Basking shark: c'mon, man.

Our first cab driver, upon hearing that we wanted to go hear some real Irish music, directed us to the Brazen Head, which is self described as the oldest pub in Ireland. It was described by the cab driver as "nearly a thousand years old". It's actually a little over 900 years old, but I suppose "nearly a thousand" is correct depending on where you're rounding from. We met a nice German kid there, but did not meet the Brazilians who were also in the house. I know they were there because of the gregarious and extremely drunk Irishman who kept shouting at them, "BRAZIL? BRAZIL? THE FUCK ARE YOU DOING IN DUBLIN ALL THE WAY FROM BRAZIL?" There was a little group in the corner playing, who unfortunately had a broken amplifier and were therefore mostly drowned out by the noise from the table of vapid, oblivious women who were all talking at once AS LOUD AS POSSIBLE and failed to notice either the music or the collective death stare of literally everyone else in the room. That was until an enterprising guy at the next table started a shushing campaign that grew until the ENTIRE pub would hiss at them every time they got out of hand.

We also checked out the Guinness Storehouse, home of all things Guinness. For those of you Americans who have been to the Budweiser brewery in St. Louis, just, no. The Storehouse makes that place look like a miniaturized Lego model of a brewery, it is that massive. Additionally, when you get up to the top where your free pint of Guinness awaits you, not only do they take the time and care to draw you a lovely shamrock in your foam, but the 360 degree windows that make up the walls of the room give you an aerial view of the entirety of Dublin and beyond, all the way to the mountains in one directions and all the way to the sea in another. Of course, I used the opportunity to text Cap and taunt him because I am an asshole sister.
Enjoy your beer, insignificant speck of a human.

Dublin, with its abundant cabs, myriad of pubs, river flowing through it, cool stuff to do, nice people, great food and many college students, reminded me quite a lot of Chicago. Except for this one thing that happened that made me realize how spoiled Americans are. Because one thing we have precious little of in America is domestic terrorism. When bombs go off at the Boston Marathon or Oklahoma City or the Atlanta Olympics, they are weird, isolated things that shock us because it is not a thing that happens in America, so infrequently in fact that we don't even think about it and take that for granted. Meanwhile, in Dublin, in our first cab on the way to the hotel, the very friendly cab driver/tour guide/historian said to us, "This is a great area right here. It used to have statues absolutely everywhere, on all these corners. But of course the IRA blew them all up." And he said it with such casual resignation, because stuff used to blow up there - a lot - and that was his normal. So, you know, be aware of how lucky you are and shit, because you could think that all your statues blowing up is normal.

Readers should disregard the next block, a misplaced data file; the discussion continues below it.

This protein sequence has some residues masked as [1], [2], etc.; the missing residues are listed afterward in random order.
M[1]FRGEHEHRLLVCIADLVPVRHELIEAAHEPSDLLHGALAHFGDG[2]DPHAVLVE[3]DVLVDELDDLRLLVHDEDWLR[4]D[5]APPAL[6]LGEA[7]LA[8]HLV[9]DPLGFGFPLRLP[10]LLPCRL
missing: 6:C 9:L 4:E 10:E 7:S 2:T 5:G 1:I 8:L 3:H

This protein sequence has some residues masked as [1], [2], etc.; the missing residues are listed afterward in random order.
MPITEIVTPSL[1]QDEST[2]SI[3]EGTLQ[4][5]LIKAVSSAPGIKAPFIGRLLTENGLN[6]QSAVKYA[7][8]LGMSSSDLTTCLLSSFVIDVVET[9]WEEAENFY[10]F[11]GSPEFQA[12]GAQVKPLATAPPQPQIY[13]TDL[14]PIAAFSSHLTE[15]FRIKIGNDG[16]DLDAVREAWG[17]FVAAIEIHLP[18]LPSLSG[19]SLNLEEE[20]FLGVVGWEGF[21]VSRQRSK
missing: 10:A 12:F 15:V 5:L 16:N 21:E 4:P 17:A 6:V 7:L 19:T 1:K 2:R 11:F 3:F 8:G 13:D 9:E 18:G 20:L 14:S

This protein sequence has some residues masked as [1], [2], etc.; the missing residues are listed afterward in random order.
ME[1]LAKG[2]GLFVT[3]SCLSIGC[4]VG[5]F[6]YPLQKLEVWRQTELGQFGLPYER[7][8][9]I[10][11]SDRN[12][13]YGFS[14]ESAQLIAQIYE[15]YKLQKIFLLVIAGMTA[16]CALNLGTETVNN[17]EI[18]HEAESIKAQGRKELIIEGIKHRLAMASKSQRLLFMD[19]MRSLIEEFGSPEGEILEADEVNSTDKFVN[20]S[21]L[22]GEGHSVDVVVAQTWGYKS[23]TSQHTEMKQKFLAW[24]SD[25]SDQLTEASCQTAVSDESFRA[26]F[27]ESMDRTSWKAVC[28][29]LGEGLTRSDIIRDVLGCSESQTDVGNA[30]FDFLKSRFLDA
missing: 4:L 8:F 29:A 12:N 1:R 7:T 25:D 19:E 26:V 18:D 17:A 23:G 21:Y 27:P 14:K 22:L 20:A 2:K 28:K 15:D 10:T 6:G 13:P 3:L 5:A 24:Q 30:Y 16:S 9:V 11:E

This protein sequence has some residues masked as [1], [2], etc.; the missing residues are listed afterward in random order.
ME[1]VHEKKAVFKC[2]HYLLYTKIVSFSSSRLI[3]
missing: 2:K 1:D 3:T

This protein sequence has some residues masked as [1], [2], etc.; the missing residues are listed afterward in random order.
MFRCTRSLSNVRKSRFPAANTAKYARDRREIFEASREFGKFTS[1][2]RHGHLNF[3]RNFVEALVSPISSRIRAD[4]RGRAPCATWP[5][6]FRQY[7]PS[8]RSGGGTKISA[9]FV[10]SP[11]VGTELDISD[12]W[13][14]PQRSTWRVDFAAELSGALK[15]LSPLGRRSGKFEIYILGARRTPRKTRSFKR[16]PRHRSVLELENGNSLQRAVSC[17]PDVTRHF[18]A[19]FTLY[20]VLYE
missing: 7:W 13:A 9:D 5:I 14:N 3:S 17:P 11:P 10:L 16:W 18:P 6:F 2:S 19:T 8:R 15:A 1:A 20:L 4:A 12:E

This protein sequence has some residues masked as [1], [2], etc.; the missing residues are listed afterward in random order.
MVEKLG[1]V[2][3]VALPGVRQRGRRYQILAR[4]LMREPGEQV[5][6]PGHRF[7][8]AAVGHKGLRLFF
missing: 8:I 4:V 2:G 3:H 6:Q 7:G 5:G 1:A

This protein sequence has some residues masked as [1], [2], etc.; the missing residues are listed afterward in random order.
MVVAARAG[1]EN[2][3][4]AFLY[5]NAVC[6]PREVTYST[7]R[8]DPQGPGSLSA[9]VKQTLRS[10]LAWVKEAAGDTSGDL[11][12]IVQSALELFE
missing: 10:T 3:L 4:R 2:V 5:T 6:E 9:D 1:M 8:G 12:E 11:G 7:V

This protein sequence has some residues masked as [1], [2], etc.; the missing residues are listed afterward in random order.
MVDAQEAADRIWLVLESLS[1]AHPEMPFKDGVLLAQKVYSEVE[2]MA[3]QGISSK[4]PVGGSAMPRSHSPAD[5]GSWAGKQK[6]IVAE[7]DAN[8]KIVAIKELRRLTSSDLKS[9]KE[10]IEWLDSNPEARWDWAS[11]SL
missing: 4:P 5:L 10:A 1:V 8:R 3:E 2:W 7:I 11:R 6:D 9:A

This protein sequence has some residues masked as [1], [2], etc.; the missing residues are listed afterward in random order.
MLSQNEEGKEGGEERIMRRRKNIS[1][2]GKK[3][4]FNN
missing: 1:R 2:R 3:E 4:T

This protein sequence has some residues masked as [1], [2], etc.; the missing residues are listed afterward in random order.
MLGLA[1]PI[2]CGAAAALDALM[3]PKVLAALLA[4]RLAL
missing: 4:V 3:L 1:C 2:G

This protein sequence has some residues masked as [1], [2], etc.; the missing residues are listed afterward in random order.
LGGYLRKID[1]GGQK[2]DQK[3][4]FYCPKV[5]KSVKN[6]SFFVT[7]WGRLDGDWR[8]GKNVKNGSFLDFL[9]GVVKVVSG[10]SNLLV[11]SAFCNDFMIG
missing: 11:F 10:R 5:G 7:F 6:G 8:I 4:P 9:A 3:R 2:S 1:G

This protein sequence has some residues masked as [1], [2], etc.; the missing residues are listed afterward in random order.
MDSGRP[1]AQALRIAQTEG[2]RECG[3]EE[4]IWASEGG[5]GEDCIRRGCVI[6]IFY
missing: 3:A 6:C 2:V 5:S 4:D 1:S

ANYBUTT, I fucking LOVED Dublin, as evidenced by everything that came out of my mouth while we were there was prefaced by "Next time we come, we should..." and that's just not something I typically say because I am of the television generation and easily bored. You should totally go there if you like doing things that are fun and/or being around nice people. You should probably also be okay with a bit of rain and own an umbrella.

Wednesday, February 12, 2014

Shove It, Popeye